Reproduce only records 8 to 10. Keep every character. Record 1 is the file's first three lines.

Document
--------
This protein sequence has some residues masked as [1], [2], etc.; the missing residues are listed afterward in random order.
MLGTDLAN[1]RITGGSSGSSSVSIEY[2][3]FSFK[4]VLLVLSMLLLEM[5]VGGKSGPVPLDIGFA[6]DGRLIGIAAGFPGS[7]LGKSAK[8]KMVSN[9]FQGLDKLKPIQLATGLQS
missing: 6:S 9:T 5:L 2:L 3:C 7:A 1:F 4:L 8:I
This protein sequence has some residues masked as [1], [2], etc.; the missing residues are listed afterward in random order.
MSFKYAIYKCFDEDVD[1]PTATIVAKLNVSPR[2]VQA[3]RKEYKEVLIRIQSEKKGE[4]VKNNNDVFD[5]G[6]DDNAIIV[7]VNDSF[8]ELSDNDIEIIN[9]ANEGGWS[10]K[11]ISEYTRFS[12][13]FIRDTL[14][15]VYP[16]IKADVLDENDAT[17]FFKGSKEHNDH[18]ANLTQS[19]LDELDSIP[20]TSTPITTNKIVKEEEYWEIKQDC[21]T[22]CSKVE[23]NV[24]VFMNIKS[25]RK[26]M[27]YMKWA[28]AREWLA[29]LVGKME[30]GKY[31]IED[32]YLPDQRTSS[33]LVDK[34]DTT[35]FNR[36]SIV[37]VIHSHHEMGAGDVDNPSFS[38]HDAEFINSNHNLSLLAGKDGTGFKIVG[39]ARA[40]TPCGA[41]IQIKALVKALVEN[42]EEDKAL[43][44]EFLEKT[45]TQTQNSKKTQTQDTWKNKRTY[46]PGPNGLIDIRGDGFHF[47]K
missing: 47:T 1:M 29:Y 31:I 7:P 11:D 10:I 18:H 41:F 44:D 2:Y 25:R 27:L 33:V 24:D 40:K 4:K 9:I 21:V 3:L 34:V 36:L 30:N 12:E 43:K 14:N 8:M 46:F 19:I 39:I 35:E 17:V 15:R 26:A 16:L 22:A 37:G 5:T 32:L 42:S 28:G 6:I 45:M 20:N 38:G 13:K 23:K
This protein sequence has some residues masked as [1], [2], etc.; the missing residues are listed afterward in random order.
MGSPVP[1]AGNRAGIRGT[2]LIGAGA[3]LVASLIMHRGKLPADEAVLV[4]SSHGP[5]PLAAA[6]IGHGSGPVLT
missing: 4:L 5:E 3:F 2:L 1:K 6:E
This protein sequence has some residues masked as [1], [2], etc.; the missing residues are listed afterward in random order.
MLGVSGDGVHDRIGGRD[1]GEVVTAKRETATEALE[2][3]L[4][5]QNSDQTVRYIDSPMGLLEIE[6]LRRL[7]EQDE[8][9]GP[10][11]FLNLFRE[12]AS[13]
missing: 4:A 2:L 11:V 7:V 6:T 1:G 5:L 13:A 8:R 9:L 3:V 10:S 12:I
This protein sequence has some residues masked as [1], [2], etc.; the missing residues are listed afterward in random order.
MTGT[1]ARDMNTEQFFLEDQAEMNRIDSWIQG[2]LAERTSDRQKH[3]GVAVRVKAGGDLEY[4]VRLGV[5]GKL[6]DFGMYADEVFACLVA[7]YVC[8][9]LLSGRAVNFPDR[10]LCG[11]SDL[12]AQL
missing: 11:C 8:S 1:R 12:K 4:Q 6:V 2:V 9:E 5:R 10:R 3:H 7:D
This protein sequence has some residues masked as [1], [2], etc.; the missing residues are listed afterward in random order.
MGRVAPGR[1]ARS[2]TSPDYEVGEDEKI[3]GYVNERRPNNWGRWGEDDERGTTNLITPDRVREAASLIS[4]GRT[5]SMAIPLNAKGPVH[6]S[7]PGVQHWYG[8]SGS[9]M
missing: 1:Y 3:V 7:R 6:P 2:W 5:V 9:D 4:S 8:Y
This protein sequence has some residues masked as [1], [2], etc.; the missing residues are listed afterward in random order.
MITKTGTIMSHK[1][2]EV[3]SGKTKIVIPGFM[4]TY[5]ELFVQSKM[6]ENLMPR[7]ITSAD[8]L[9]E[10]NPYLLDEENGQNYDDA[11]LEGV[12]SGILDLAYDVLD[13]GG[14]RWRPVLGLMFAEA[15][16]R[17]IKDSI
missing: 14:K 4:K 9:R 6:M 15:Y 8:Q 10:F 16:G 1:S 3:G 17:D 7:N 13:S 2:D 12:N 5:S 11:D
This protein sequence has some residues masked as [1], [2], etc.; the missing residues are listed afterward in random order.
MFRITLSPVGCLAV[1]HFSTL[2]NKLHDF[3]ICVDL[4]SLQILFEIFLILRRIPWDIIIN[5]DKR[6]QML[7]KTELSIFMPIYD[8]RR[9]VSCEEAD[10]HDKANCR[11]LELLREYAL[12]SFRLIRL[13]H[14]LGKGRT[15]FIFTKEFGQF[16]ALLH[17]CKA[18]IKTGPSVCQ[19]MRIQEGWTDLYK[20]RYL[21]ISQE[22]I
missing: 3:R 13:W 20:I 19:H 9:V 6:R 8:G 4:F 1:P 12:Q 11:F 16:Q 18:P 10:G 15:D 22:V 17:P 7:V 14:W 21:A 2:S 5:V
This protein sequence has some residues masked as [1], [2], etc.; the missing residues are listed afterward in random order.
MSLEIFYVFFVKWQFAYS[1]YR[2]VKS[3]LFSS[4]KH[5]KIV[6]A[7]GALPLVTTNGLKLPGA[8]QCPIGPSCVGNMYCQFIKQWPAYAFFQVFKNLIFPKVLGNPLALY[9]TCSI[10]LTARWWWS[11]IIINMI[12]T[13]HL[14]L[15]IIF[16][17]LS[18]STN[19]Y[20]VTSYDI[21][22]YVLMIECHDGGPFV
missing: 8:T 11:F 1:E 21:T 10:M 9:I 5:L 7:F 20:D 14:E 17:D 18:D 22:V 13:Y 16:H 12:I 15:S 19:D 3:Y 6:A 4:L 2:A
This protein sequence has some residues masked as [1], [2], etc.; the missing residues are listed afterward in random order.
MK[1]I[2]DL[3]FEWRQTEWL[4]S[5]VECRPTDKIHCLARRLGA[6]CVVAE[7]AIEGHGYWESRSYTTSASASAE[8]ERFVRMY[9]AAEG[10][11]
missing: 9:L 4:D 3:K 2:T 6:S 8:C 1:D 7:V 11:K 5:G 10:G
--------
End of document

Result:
This protein sequence has some residues masked as [1], [2], etc.; the missing residues are listed afterward in random order.
MFRITLSPVGCLAV[1]HFSTL[2]NKLHDF[3]ICVDL[4]SLQILFEIFLILRRIPWDIIIN[5]DKR[6]QML[7]KTELSIFMPIYD[8]RR[9]VSCEEAD[10]HDKANCR[11]LELLREYAL[12]SFRLIRL[13]H[14]LGKGRT[15]FIFTKEFGQF[16]ALLH[17]CKA[18]IKTGPSVCQ[19]MRIQEGWTDLYK[20]RYL[21]ISQE[22]I
missing: 3:R 13:W 20:I 19:H 9:V 6:R 8:G 4:F 1:P 12:Q 11:F 16:Q 18:P 10:G 15:D 22:V 17:P 7:V 14:W 21:A 2:S 5:V
This protein sequence has some residues masked as [1], [2], etc.; the missing residues are listed afterward in random order.
MSLEIFYVFFVKWQFAYS[1]YR[2]VKS[3]LFSS[4]KH[5]KIV[6]A[7]GALPLVTTNGLKLPGA[8]QCPIGPSCVGNMYCQFIKQWPAYAFFQVFKNLIFPKVLGNPLALY[9]TCSI[10]LTARWWWS[11]IIINMI[12]T[13]HL[14]L[15]IIF[16][17]LS[18]STN[19]Y[20]VTSYDI[21][22]YVLMIECHDGGPFV
missing: 8:T 11:F 1:E 21:T 10:M 9:I 5:L 7:F 20:D 14:E 17:D 18:D 22:V 13:Y 16:H 12:I 15:S 19:D 3:Y 6:A 4:L 2:A
This protein sequence has some residues masked as [1], [2], etc.; the missing residues are listed afterward in random order.
MK[1]I[2]DL[3]FEWRQTEWL[4]S[5]VECRPTDKIHCLARRLGA[6]CVVAE[7]AIEGHGYWESRSYTTSASASAE[8]ERFVRMY[9]AAEG[10][11]
missing: 9:L 4:D 3:K 2:T 6:S 8:C 1:D 7:V 11:K 5:G 10:G